|Heckle & Jeckle|
The Peacock does not mature until he is around 3 years old. This is when his train (tail) becomes long and full. The train or tail can reach 6 feet in length and make up about 60% of it's body length, and is made of more than 200 feathers. His wings will be a streaked brown and white design. He will use his train in an effort to impress the girls! However, they remain mostly uninterested with the exception of a short period of time in which they are ready to breed. This happens at around 2 years of age for the girls. It's best to only have around four Peahens to each Peacock. The breeding season typically lasts from around April until late summer (August -September), at which time the male will molt and lose his tail and the fertility rate drops. This ends the breeding for that season. He then slowly begins to grow a new train and by the next March - April it is full and pretty again. Each year the tail grows longer and fuller.
After breeding, the hens will lay an egg a day for around a week to ten days and then they will sit on the eggs to hatch them. If the eggs are gathered daily, hens may continue to lay for up to a month. Peafowl eggs are much too scarce and valuable to be eaten. Incubation is an option for the gathered eggs. They need to be kept at a temperature of 99.9 degrees for 28 days. The chicks must then be kept in a brooder at a temperature of 95 degrees for the first week and dropped by 5 degrees per week until they are at room temperature. Most peachicks can fly within days of birth. If bred in captivity and allowed to raise the chicks, peahens might raise three clutches per year. Clutches vary in size and range from four to 10 eggs with 8 being the average. It is said that chicks raised naturally by the hen are smarter and healthier, but chicks incubated and handled a lot are much tamer and friendlier.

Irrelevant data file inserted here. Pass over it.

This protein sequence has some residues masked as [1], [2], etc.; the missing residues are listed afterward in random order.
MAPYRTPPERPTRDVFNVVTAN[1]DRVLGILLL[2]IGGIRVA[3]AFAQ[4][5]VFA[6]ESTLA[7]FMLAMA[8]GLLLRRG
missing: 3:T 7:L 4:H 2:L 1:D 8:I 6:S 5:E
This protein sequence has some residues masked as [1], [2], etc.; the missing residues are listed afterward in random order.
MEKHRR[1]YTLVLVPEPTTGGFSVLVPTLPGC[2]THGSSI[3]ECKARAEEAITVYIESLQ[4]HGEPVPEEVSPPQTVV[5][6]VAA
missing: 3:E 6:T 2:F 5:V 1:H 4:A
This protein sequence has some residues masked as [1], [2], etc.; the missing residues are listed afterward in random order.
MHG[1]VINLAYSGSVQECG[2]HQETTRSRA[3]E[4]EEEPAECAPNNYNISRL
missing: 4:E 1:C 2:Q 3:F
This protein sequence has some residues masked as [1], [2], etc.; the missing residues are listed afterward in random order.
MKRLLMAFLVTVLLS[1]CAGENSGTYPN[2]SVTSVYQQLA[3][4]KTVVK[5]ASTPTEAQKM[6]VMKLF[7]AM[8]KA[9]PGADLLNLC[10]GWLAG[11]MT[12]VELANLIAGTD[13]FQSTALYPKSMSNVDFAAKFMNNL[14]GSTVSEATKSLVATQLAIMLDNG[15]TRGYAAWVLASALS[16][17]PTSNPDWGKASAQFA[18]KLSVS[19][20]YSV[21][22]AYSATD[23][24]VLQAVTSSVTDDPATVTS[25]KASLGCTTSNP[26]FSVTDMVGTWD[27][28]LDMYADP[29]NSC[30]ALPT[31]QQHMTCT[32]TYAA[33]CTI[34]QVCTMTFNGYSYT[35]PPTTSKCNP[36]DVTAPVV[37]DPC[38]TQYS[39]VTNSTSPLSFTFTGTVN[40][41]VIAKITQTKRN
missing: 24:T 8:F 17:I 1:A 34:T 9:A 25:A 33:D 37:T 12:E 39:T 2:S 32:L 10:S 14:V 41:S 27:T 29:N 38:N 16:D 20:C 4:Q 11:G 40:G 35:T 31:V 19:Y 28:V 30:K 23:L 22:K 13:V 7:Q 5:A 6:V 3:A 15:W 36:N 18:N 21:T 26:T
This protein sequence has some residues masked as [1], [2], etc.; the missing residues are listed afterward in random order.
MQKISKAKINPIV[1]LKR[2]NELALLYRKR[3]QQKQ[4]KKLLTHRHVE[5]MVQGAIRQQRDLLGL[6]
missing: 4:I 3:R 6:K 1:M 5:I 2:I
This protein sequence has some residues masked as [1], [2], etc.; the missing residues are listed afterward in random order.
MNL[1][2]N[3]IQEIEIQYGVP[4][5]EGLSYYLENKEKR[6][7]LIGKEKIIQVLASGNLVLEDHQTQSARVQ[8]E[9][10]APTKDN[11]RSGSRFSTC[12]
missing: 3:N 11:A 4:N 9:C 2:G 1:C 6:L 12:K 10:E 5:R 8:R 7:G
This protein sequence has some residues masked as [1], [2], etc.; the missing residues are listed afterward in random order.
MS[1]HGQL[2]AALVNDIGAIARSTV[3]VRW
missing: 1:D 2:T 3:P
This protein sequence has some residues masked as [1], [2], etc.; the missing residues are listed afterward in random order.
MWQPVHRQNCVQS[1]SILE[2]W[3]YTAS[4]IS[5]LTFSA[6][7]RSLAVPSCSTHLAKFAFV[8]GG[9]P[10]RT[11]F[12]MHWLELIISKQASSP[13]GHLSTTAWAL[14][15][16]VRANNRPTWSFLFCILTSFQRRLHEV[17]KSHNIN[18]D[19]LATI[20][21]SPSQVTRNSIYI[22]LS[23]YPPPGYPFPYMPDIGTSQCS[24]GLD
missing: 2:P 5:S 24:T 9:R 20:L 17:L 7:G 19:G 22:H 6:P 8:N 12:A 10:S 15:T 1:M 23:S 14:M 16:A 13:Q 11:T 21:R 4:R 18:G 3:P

Peafowl are long lived with wild peafowl living up to 20 years and domesticated peafowl having been known to live for 40 to 50 years. There are two popular species of Peafowl, the India Blue, and the Greens. There are 15 known colors of peafowl. As a side note, I thought one of my early ones might be a peacock because at a young age it would fan it's tail. In researching, I found that the females also fan their tails. Their tails are just not a pretty as the males.
Heckle will still come to me to eat meal worms from my hands. She will jump in my lap if I allow it. Jeckle will come to me but wants her worms on the ground. She is a bit more shy. My other two girls still prefer that I throw them their worms a little distance from my feet. Of course non of them can reach me for Heckle. I still go in daily to feed them meal worms and work on keeping them tame. We are currently planning a large aviary outside their pen for them to be able to get out and enjoy the sun and for others to be able to enjoy their beauty when they pass our farm.